FivePoint Scale Quality 


Quality 
Degradation 

Excellent 
5 
Imperceptible 
Good 
4 
Perceptible but not annoying 
Fairly good 
3 
Slightly annoying 
Poor 
2 
Embarrassing 
Bad 
1 
Very annoying 
Table 1 Example of rating scale
To evaluate our results, we will apply an objective measure based on the PSNR value obtained for each method and then the human eye will be used as a subjective measure in order to validate the objective measure. The experiments were carried out on a computer with two processors and the software MATLAB 7.5.0342 (R2007b) was used to program and compile our algorithms.
Objective evaluation
We have applied to the image of the human brain of Figure 2 the methods ARTDS, SIRTDS, Kaczmarz, Symkaczmarz, Cimmino, over a noise range of 0 to 15% in 0.5% steps. The evolution of the PSNR as a function of the noise is given by Figure 6: As first observation, it emerges that the PSNR decreases with the increase of the noise. It is also noted that over all this noise range, the curves of the SIRTDS and ARTDS methods are on top of the others, demonstrating that the quality of the reconstructed image is better with these two methods. This difference is significant from 0 to 2% and from 4 to 15% of noise. For a noise level of 5%, Figure 7 shows the image of the corresponding brain reconstructed by the above methods:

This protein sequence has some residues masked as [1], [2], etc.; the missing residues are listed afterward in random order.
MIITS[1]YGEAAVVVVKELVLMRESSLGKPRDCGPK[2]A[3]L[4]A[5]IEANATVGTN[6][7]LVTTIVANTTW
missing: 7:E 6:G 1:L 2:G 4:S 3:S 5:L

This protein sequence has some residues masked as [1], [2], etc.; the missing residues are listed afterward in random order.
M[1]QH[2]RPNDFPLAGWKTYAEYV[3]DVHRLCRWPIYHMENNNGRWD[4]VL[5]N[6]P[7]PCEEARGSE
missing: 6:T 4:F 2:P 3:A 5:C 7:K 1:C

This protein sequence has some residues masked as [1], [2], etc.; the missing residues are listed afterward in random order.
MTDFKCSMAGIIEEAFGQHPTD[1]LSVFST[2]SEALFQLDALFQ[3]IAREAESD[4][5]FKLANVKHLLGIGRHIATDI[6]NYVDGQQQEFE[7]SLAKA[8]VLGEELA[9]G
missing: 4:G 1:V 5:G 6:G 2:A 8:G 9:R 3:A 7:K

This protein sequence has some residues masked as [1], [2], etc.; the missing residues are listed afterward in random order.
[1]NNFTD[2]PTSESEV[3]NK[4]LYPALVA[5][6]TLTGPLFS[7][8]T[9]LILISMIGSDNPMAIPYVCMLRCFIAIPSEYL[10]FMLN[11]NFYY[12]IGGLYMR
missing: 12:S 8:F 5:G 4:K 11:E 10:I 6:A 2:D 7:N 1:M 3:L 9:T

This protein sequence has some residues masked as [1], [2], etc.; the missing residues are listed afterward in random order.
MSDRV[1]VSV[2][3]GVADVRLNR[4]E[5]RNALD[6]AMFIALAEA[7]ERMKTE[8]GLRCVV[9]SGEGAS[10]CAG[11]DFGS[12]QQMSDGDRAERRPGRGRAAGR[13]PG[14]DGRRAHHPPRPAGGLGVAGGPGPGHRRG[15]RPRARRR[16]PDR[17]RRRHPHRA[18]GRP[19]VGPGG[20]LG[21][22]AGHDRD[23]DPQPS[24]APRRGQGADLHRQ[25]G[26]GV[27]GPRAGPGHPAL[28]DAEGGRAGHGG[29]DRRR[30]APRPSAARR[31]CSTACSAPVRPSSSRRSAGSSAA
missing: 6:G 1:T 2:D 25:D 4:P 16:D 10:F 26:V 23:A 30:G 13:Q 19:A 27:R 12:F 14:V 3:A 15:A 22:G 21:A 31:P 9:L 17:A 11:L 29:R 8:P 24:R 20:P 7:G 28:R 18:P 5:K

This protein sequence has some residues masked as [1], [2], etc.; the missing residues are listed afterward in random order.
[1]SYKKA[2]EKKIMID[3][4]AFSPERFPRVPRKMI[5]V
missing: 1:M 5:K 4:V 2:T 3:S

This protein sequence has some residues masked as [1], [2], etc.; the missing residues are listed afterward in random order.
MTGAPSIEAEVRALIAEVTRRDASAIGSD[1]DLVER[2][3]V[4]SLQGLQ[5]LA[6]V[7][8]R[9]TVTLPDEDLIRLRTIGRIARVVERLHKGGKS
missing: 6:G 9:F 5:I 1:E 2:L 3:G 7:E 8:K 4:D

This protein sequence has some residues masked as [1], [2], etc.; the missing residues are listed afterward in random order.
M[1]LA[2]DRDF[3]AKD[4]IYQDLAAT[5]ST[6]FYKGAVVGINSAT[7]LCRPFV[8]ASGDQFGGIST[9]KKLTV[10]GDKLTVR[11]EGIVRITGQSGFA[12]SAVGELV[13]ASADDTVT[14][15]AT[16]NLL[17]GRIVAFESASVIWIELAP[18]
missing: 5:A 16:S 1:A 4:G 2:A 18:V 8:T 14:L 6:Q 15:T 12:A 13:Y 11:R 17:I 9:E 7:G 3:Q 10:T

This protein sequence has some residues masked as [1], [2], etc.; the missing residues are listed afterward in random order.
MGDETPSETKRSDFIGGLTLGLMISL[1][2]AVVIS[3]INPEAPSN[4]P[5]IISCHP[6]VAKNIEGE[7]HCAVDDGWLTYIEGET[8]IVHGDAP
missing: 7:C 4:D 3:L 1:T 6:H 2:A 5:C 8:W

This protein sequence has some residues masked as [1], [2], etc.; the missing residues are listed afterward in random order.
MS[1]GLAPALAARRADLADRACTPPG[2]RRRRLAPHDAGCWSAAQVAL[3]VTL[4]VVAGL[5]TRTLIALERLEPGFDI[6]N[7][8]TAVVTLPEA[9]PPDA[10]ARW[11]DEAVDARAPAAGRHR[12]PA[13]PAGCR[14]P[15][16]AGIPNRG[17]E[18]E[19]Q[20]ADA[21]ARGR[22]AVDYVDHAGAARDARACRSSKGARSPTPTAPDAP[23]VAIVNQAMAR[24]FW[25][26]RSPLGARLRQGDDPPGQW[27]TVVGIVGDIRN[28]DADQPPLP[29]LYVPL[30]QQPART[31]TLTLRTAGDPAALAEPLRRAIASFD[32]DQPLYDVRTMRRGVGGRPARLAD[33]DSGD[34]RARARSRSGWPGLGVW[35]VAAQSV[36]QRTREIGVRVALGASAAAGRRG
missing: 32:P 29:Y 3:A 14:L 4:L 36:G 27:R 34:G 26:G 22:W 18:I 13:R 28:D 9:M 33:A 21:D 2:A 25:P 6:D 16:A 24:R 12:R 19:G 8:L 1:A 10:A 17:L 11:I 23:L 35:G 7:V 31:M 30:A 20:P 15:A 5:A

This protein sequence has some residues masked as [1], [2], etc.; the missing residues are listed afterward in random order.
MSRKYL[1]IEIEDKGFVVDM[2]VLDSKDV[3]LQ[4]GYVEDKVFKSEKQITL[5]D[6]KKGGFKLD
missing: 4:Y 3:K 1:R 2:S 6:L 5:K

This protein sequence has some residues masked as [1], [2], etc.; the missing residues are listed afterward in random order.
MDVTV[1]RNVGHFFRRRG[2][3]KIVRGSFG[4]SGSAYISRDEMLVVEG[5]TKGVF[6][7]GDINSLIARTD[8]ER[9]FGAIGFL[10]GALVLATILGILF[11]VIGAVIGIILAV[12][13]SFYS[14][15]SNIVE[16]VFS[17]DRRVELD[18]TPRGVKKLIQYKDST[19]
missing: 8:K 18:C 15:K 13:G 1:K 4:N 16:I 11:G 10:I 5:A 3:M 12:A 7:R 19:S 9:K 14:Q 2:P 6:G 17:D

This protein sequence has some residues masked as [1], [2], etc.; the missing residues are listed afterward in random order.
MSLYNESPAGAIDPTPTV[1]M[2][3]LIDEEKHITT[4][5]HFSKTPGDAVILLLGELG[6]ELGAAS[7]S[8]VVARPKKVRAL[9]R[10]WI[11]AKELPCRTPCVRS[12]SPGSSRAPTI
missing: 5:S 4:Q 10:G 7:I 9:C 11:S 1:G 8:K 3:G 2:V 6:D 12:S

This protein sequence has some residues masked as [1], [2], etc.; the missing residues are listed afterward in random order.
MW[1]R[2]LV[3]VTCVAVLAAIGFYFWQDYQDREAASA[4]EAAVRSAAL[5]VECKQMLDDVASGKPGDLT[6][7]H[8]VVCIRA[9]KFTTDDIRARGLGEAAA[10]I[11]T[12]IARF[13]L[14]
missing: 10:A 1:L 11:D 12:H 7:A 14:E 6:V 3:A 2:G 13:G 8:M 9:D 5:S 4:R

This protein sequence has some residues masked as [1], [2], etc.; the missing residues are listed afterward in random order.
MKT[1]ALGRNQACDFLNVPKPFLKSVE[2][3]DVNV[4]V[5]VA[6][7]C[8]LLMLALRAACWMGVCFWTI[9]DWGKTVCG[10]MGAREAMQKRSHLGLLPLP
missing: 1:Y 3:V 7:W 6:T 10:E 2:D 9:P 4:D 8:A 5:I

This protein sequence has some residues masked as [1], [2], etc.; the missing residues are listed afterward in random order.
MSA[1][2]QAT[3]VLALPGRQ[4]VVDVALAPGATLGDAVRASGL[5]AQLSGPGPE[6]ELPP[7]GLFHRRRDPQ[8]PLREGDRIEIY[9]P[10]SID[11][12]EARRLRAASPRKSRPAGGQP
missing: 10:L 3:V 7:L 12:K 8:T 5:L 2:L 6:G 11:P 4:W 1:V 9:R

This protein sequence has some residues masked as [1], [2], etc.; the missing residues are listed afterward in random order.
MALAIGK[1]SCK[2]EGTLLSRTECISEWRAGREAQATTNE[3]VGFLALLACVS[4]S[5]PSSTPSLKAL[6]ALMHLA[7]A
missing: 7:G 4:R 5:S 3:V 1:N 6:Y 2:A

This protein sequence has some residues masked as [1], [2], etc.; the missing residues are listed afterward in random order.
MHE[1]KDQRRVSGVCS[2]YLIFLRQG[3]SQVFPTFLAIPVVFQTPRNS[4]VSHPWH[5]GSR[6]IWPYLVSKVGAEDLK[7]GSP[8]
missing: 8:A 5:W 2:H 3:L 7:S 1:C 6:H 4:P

Figure 7 Cut of a nonnoisy brain (a) and reconstructed at 5% level of noise by methods ARTDS (b), SIRTDS (c), kaczmarz (d) and symkaczmarz (e), with presence of tumor.
Figure 7 (A) shows the cut of the desired brain, without noise, with the presence of a tumor in red. At a noise level 5%, the tumor remains detectable (weakly) in the brain for the ARTDS (b) methods at 24.8 dB and SIRTDS (c) at 21 dB, but much less visible for the methods Kaczmarz (d) at 18.1 dB and symkaczmarz (e) at 15.5 dB. Since the Cimmino method has the worst results of the objective criterion, it will not be used in the subsequent tests. The evolutionary curve of the PSNR of the SIRTDS method is below that of the ARTDS method, while for the other methods it is the kaczmark approach that is at the top. Also, by applying the student test between the SIRTDS and kaczmarz methods, we can also conclude on the consistency of the difference between the ARTDS, SIRTDS techniques and the other methods. Also, by varying the noise from 0 to 15% in steps of 0.5%, the number of samples is greater than or equal to 30. Table 2 shows the student test results between the SIRTDS and kaczmarz methods.